Selections from the Ogura Hyakunin Isshu

The following are the first five of one hundred poems in 100 Poets: Passions of the Imperial Court, cotranslated by Emiko Miyashita and Michael Dylan Welch, published in 2008 by PIE Books in Tokyo (also available on Amazon). The book is a 400-page art book with photographs and translations of the Ogura Hyakunin Isshu, a collection of waka poems (now commonly known as tanka) compiled in the thirteenth century by Fujiwara no Teika. You can read David Burleighs review of this book at the Japan Times site (see also here). The entire book, with photographs, poems, a karuta card game, and recordings of each poem read in Japanese by male and female voices, is also now available as an iPad and iPhone application on iTunes.     +     +     +     +     +     +     +
A sixth poem at the end of this selection appeared on the back of 150,000,000 copies of a U.S. postage stamp in spring of 2012. 


秋の田のかりほの庵の苫をあらみわが衣手は露にぬれつつ                                    天智天皇

aki no ta no kariho no io no toma wo arami waga koromode wa tsuyu ni nuretsutsu

                                                                                                                                                                Tenji Tennō

a temporary lookout hut

by the ripening rice fields

has a rough rush-thatched roof—

my sleeves are kept

wet with the dews                                                                                                                               Emperor Tenji



春すぎて夏来にけらし白妙のころもほすてふ天のかぐ山                                        持統天皇

haru sugite natsu kinikerashi shirotae no koromo hosuchō ama no kaguyama

                                                                                                                                                                Jitō Tennō

spring is over

and summer must have come—

on heavenly Mount Kagu,

pure white clothes

are said to be drying                                                                                                                           Empress Jitō



あしひきの山鳥の尾のしだり尾のながながし夜をひとりかも寝む              柿本人麻呂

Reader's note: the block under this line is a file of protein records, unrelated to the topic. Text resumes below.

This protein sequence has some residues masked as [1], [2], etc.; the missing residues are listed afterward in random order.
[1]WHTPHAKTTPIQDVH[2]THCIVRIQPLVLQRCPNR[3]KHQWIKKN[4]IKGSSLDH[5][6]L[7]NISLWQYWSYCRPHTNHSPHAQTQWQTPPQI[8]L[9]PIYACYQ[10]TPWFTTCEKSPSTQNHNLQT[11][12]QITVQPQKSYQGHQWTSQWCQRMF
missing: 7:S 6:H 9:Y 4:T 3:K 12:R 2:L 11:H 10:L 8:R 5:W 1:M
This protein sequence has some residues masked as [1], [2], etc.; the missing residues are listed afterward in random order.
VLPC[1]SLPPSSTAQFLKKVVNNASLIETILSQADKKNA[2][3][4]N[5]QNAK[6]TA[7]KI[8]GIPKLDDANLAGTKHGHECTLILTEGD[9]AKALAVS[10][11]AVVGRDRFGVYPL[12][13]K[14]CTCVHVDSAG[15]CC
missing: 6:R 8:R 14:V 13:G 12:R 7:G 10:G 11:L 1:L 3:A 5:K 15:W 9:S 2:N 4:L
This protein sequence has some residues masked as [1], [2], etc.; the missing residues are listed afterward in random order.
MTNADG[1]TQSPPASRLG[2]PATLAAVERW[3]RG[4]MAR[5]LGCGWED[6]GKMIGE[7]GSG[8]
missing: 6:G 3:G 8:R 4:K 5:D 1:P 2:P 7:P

ashihiki no yamadori no o no shidario no naganagashi yo wo hitori kamo nen

                                                                                                                                                 Kakinomoto no Hitomaro

on a rugged mountain peak

a copper pheasant falls asleep

drooping its lengthy tail—

must I too sleep alone

through this long long night?                                                                                             Kakinomoto no Hitomaro



田子の浦にうち出でて見れば白妙の富士のたかねに雪はふりつつ                     山部赤人

tagonoura ni uchiidete mireba shirotae no fuji no takane ni yuki wa furitsutsu

                                                                                                                                                          Yamabe no Akahito

as I come out and look up

from the coast of Tagonoura,

the pure white snow keeps falling

on the lofty peak

of Mount Fuji                                                                                                                                  Yamabe no Akahito



おくやまにもみぢ踏み分け鳴く鹿の声聞くときぞ秋はかなしき                         猿丸大夫

okuyama ni momiji fumiwake naku shika no koe kiku toki zo aki wa kanashiki

                                                                                                                                                           Sarumaru Daifu

deep in the mountains

stepping though the fallen crimson leaves

a deer cries for his mate—

when I hear the voice

autumn melancholy deepens                                                                                        Sarumaru, A Troupe Leader

The following poem appeared on the the back side of the U.S. postage stamp shown above in the spring of 2012 (first day of issue was March 24), to celebrate the 100th anniversary of the cherry trees in Washington, D.C., printed in an initial edition of 100,000,000 (another 50,000,000 copies were printed for a second print run in early April 2012, making this one of the best selling U.S. postage stamps in decades). You can read more about the stamp at Beyond the Perf and at the website. The following translation was also published in Spring: The Journal of the E. E. Cummings Society #18, October 2011, page 177.


ひさかたのひかりのどけき春の日にしづ心なく花の散るらん                                紀友則

hisakata no hikari nodokeki harunohi ni shizugokoro naku hana no chiruran                        Ki no Tomonori


the light filling the air

is so mild this spring day

only the cherry blossoms

keep falling in haste—

why is that so?                                                                                                                                    Ki no Tomonori